The origin and the roots of the Hip Hop culture are located in the South Bronx in New York City (USA).

This borough experienced radical changes during the 60ies because of bad urban construction planning (e.g. building an expressway through the heart of the Bronx, building of huge apartment complexes, ..). The middle class consisting of Italian, German, Irish and Jewish families moved away because of the decreasing quality of life. Instead of them more and more poor Afroamerican and Hispanic families settled down. Because of the augmented poverty the problems caused by crime, drugs and unemployment increased.

In the year ’68 seven teenagers who named themselves the “Savage Seven” started to terrorize their neighbourhood and with their activities they laid the groundwork for something that domineered the Bronx during the next 6 years: Streetgangs. Within shortest time gangs appeared on every street corner and names like “Black Spades” (arised out of the “Savage Seven” because of the increasing number of members), “Savage Skulls”, “Seven Immortals”, “Seven Crowns”, “Savage Nomads”, “Ching Aling”, “Black Skulls”, “Latin Kings”, “Young Lords” and many others could be seen everywhere.

After the gang activities reached their top in ’73, they died out one after the other. The reason for this turn can be found on different levels. On one side gangs got rotten out by other gangs, got involved into the drug misery or got that big that their members didn’t want to be involved anymore. On the other side times were changing in general and people of the 70ies went to (block-) parties and clubs and loved the music and the dance more and more. But the number of gangs mainly also decreased because more and more people (especially also former gang members) got involved in the Hip Hop culture and found there a new activity. Because the basic idea of the Hip Hop culture was (and still is!) to compete with creativity in one of the 4 elements and not with violence.

The driving force of all these activities within the 4 elements was to break out of the anonymity, to get heard and seen and to spread his name. And if somebody wanted to improve his skills he hadn’t any time left for doing bad things but he had to put his whole energy into the Hip Hop culture and with that he helped to bring it further to the next level and to develope its elements more and more and he also inspired again other heads.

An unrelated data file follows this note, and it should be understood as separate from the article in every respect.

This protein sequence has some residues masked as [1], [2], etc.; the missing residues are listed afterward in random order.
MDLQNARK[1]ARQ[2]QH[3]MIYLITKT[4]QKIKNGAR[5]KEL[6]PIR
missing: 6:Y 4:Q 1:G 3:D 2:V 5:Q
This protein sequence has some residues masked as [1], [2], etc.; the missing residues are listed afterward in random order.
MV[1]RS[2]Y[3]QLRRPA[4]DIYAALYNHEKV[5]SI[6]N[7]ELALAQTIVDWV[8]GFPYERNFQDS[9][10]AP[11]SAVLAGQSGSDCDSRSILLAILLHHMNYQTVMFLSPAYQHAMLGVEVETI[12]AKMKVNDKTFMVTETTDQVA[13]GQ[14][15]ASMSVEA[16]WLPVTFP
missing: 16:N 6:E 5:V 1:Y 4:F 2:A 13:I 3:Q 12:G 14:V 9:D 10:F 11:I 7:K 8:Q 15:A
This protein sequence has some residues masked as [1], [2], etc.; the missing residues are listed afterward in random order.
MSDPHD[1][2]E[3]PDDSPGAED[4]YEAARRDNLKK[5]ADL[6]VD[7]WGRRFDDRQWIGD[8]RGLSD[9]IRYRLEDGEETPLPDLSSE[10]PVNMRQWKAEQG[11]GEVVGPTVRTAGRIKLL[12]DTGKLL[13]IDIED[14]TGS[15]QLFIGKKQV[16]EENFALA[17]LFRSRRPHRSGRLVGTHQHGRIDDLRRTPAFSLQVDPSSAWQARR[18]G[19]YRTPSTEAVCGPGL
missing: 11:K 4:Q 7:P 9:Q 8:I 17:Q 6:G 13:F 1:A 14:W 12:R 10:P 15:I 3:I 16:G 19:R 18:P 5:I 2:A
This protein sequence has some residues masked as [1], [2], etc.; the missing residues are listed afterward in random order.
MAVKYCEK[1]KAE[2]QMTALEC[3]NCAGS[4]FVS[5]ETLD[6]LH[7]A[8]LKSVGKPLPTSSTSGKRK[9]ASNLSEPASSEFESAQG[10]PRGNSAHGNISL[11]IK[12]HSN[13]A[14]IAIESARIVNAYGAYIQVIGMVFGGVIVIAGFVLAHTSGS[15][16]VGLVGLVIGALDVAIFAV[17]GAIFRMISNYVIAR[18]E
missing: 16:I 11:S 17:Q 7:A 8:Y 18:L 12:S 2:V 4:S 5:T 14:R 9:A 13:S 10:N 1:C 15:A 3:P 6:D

Kool Herc is all over known and respected as the “father” of the Hip Hop culture as he contributed a lot to its birth and development. Born in Jamaica he immigrated in ’67 (at the age of 12) from Kingston and he brought his knowledge about the Jamaican soundsystem scene and the “toasting” to the Bronx. Clive Campell, as Kool Herc is really named, was called “Hercules” by his fellow pupils in High School because of his physical appearance. But he didn’t like this nickname and took a shortcut to “Herc”. And then when he started to “write” he used the tagname “Kool Herc”. Around ’73 he attracted more and more attention as a DJ in his neighbourhood. In the beginning he used the sound equipment of his father but soon after he extended his equipment and also his followers continuously. Beside of numberless gigs at blockparties, parties in parcs and schoolyards, soon later he got also gigs in famous clubs like the “Twilight Zone” or the “T-Connection”. The reason for his succes and for making people dance was on the one hand because he followed the soundsystem philosophy of his homeland that the system had to be bigger, heavier and louder than all others. On the other hand (and probably also the more important reason) he created and developed a revolutionary technique to spin the records. He never played the whole (funk-) song but only the part which made people freak out the most: the break – the part where the beat was played in its purest form. But because the breaks of the songs were only some seconds long he expanded them by using 2 turntables with 2 records. With this “break-beats” he layed the foundation for the B-Boys (Break-Boys. Dancers who freaked out on the dancefloor during these breaks) and the MCs (Masters of Ceremony. Entertainer on the microphone who amused the people and made them dance with their rhymes). Comparable to the Jamaican “toasting” from time to time Kool Herc used some phrases to make people dance and to welcome friends. But when the mixing of the beats got more and more complicated and thus more concentration was needed and entertaining the crowd also on the microphone wasn’t possible anymore, he passed the microphone to 2 friends of him who consequently represented the first MC team: Coke La Rock and Clark Kent. Kool Herc and his soundsystem including his 2 friends on the mic were soon after known all over as “Kool Herc and the Herculoids”.